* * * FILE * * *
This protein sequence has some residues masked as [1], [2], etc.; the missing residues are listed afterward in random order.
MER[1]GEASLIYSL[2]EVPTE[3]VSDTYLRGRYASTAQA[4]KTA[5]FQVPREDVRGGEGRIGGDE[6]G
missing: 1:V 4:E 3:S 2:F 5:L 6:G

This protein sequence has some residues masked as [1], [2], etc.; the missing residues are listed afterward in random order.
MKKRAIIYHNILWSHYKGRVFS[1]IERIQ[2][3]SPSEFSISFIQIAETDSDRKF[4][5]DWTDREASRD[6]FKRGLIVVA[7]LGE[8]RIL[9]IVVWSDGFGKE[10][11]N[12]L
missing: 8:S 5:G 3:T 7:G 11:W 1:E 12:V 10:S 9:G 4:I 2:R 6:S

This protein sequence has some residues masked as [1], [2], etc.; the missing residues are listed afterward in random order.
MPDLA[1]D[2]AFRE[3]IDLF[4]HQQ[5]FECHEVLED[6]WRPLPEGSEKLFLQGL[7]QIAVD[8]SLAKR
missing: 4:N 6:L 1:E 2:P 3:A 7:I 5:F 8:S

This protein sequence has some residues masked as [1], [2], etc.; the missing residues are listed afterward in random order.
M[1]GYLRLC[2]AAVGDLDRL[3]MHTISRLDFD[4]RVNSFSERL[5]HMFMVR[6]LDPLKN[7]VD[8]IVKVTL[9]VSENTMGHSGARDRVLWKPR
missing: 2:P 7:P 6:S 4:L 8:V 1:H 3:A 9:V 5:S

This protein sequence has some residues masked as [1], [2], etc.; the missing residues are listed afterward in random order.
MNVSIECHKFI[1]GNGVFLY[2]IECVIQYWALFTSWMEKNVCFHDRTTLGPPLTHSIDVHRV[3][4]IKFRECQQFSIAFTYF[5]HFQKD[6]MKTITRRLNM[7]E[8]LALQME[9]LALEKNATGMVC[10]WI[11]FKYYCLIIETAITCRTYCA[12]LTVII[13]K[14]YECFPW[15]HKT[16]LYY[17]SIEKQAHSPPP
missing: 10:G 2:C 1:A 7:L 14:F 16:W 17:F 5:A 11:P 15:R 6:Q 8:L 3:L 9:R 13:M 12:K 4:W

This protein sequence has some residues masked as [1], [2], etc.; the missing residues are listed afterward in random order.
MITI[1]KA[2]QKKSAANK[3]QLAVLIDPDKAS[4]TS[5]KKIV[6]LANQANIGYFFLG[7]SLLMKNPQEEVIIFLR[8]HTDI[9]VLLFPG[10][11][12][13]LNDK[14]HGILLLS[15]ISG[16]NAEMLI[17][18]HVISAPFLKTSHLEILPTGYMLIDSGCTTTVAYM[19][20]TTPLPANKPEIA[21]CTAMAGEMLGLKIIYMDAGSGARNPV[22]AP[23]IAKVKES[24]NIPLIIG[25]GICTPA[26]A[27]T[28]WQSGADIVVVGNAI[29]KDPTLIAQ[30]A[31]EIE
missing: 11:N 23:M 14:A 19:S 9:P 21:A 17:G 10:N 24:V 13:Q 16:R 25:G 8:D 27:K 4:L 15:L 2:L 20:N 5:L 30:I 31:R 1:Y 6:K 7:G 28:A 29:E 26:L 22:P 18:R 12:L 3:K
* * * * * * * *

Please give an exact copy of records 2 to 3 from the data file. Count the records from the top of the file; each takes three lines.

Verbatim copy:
This protein sequence has some residues masked as [1], [2], etc.; the missing residues are listed afterward in random order.
MKKRAIIYHNILWSHYKGRVFS[1]IERIQ[2][3]SPSEFSISFIQIAETDSDRKF[4][5]DWTDREASRD[6]FKRGLIVVA[7]LGE[8]RIL[9]IVVWSDGFGKE[10][11]N[12]L
missing: 8:S 5:G 3:T 7:G 11:W 1:E 12:V 10:S 9:G 4:I 2:R 6:S

This protein sequence has some residues masked as [1], [2], etc.; the missing residues are listed afterward in random order.
MPDLA[1]D[2]AFRE[3]IDLF[4]HQQ[5]FECHEVLED[6]WRPLPEGSEKLFLQGL[7]QIAVD[8]SLAKR
missing: 4:N 6:L 1:E 2:P 3:A 7:I 5:F 8:S